Programs Don’t Work
Chester J. Zelasko, Ph.D. |
December 29, 2004
This was the
headline in many major newspapers and internet news websites this week.
(Provocative headlines seem to entice people to read articles, so I decided
to start this Newsletter the same way.) The reason for the stories was a
study published in the Annals of Internal Medicine that reviewed 10
weight loss programs (1). Let me state that whether this study was published
or not, I agree with the headline. Before you think I’ve lost my mind as the
author of several weight loss programs, read on--first about the study, then
about why I agree with the headline.
The researchers at the University of Pennsylvania examined 10
well-recognized weight loss programs available in the United States. They
examined the claims the companies made about the ability of the program to
help people successfully lose weight and then keep it off. They also
examined the science behind the program and the qualifications of staff. Lo
and behold, they found that with the exception of Weight Watchers, there was
not enough evidence to support the effectiveness of the programs examined.
The researchers recommended companies conduct research to support their
There were no real surprises in what they found. The researchers
acknowledged in press interviews that there is no evidence that any weight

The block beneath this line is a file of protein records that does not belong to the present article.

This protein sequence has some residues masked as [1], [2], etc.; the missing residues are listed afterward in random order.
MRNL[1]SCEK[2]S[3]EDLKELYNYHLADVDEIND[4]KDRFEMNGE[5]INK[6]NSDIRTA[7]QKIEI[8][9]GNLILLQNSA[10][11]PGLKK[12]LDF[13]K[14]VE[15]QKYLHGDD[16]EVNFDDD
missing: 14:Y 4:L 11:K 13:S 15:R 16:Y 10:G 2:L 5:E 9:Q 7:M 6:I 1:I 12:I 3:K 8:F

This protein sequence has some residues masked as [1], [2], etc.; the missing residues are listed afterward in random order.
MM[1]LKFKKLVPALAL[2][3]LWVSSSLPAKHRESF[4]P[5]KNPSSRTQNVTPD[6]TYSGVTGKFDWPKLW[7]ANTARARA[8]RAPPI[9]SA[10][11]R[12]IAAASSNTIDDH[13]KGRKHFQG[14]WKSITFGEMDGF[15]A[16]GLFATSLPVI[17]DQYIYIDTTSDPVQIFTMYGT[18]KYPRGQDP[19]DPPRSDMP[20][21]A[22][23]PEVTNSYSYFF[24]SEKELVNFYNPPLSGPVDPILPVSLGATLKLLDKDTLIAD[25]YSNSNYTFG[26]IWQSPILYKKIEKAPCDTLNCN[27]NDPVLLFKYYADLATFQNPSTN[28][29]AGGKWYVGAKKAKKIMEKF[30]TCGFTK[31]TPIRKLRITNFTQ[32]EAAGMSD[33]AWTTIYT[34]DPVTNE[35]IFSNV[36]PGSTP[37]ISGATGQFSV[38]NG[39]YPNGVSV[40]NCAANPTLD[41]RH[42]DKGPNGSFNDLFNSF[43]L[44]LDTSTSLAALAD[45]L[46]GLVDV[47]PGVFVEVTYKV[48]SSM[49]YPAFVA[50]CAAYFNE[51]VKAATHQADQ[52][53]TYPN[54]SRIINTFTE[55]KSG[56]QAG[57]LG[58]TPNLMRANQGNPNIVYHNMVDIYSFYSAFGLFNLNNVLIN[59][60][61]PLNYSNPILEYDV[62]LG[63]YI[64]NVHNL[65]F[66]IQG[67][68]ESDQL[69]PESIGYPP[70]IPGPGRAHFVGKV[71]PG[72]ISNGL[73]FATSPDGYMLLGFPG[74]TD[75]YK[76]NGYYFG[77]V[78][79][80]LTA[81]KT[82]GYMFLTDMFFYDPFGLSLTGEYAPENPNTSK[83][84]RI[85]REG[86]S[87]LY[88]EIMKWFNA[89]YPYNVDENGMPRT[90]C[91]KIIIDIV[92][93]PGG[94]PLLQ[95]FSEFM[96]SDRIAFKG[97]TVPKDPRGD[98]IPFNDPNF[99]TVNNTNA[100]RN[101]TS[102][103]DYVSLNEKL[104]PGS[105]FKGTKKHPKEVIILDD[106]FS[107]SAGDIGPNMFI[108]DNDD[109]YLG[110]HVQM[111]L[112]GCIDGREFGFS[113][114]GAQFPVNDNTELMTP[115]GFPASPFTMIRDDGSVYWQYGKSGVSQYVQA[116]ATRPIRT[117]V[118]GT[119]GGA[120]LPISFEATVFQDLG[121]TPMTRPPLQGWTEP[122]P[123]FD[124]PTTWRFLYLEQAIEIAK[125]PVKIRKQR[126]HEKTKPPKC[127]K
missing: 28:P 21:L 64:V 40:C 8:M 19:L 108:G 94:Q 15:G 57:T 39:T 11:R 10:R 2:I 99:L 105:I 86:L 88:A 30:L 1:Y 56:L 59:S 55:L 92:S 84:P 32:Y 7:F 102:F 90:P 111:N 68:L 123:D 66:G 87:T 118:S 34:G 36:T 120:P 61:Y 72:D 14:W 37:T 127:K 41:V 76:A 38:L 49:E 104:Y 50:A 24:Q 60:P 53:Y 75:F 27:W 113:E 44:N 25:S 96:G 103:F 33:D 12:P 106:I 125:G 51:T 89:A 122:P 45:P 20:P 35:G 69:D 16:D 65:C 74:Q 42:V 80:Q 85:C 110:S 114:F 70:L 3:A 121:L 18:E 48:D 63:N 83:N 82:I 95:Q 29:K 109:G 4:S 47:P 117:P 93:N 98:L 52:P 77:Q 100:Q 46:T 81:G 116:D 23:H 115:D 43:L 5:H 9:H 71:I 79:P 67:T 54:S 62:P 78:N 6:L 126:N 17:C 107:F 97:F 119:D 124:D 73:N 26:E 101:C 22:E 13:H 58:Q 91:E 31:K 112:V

loss program works. In my opinion, there never will be. Why? It’s too
expensive a study for a company to conduct: it would take a minimum of five
years to prove efficacy, and the return on investment isn’t worth it. It’s
easier to spend the dollars on advertising.
I can’t say I disagree. Think about it: if you heard that a program was the
only scientifically proven method to lose weight and keep it off, would that
make you buy it? I don’t think so--not when you find out the only real way
to do that is to eat less and exercise more for the rest of your life. Most
people want a quick fix, and it just doesn’t exist--and that’s the merit of
The reason that I say that every weight loss program is a failure is because
they can help people lose weight, but they can’t really help them maintain
it--not unless the program focuses on permanent lifestyle changes based on
the best of what science has shown. Is there science to support this
approach? Yes, from the National Weight Control Registry, an on-going study
of people who have lost 30 pounds or more and maintained it (2). There are
at least three components that these successful losers share, whether they
lost weight on a program or on their own:
To have a chance to be successful as a long-term solution, a weight loss
program must focus on those lifestyle changes.
- They exercise almost every day.
- They eat fewer total calories.
- They eat less fat.
Those are the components that we included in the 30 Day Plan. We
teach you how to change your lifestyle in 30 days. You also have the
advantage of knowing that Better Life will be there twice a week with e-mail
Bulletins that support your efforts.
Will you master your new lifestyle completely in 30 days? Probably not, but
you can try again and again. Our goal is to have you change 10% of your
habits each time you go through the 30 Day Plan. Within a year, you
will have lost the weight you want to lose, and you’ll be able to maintain
your lower weight because your lifestyle will be different.
Make 2005 the year you change your life for the better by losing weight and
getting fit. Whether you use the 30 Day Plan or another program,
the return on your time and the effort to change your lifestyle is well
worth the investment.
- Wadden, T., et al. Annals of Internal Medicine: December 28 2004;
Volume 141 Issue 13.
- Wing RR Successful weight loss maintenance. Annu Rev Nutr.